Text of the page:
By SUZETTE FOX
Whether we want to admit it or not, the Earth is currently facing some serious challenges. Fires and droughts are becoming more common, and the ice caps are melting.
If climate change is going to be managed, it’s going to require participation from everyone in society. Below are a few ways you can live green and use your home to help the environment.
Use a Smart Thermostat
If you want to make your home greener, you need to make your home’s heating and cooling system more efficient. One way to do that is to install a smart thermostat. You’ll be able to program the thermostat to only run the heat and air when your family actually needs it.
You’ll also be able to use the Wi-Fi connection to determine if the heat or air is running when you’re not home with a smart phone app. That way if you are away from home and you see that your air is still on you can turn it off instantly. By doing this you can really help save a lot of energy and even save money.
Set a Goal of Energy Independence
Although lowering the amount of energy your home uses is one way to become greener, changing the source for your home’s energy can make an even bigger impact.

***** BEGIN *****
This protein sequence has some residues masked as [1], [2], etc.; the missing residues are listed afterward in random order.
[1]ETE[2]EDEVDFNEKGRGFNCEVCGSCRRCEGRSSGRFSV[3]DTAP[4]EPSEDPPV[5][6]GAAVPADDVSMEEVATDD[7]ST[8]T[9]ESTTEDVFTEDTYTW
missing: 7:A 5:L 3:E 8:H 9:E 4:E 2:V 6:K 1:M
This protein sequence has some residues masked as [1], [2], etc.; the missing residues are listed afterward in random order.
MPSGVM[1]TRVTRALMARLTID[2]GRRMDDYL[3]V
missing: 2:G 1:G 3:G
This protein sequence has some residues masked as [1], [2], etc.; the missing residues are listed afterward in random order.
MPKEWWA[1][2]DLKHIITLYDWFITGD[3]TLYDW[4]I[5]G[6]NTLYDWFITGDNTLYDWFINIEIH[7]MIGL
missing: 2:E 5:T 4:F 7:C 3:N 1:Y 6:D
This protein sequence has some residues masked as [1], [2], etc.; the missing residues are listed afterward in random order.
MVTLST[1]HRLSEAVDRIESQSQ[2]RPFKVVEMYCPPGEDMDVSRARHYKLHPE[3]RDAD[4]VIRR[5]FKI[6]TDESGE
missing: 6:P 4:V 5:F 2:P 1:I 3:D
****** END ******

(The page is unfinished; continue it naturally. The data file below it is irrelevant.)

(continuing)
Overall, your goal should be moving towards complete energy independence. There are a number of good options out there that are currently on the market. One of the best options is solar.
It’s also a good idea to consider installing a solar water heater. This can help eliminate your dependence on natural gas for heat during the fall and winter.
When it comes to making your home more environmentally friendly, conserving water is key. It is a really good idea to set your sprinklers on a timer so that they only stay on for a brief period of time on days regulated by your municipality.
You also want to make sure that you remember to turn off your sprinklers if you are expecting a lot of rain. There is no sense in using water that you don’t need.
Also, it is important that you never leave the water running while you aren’t using it. When you brush your teeth make sure to turn off the faucet while you are brushing. It may not seem like a lot, but you’d be surprised how much of a difference it can make.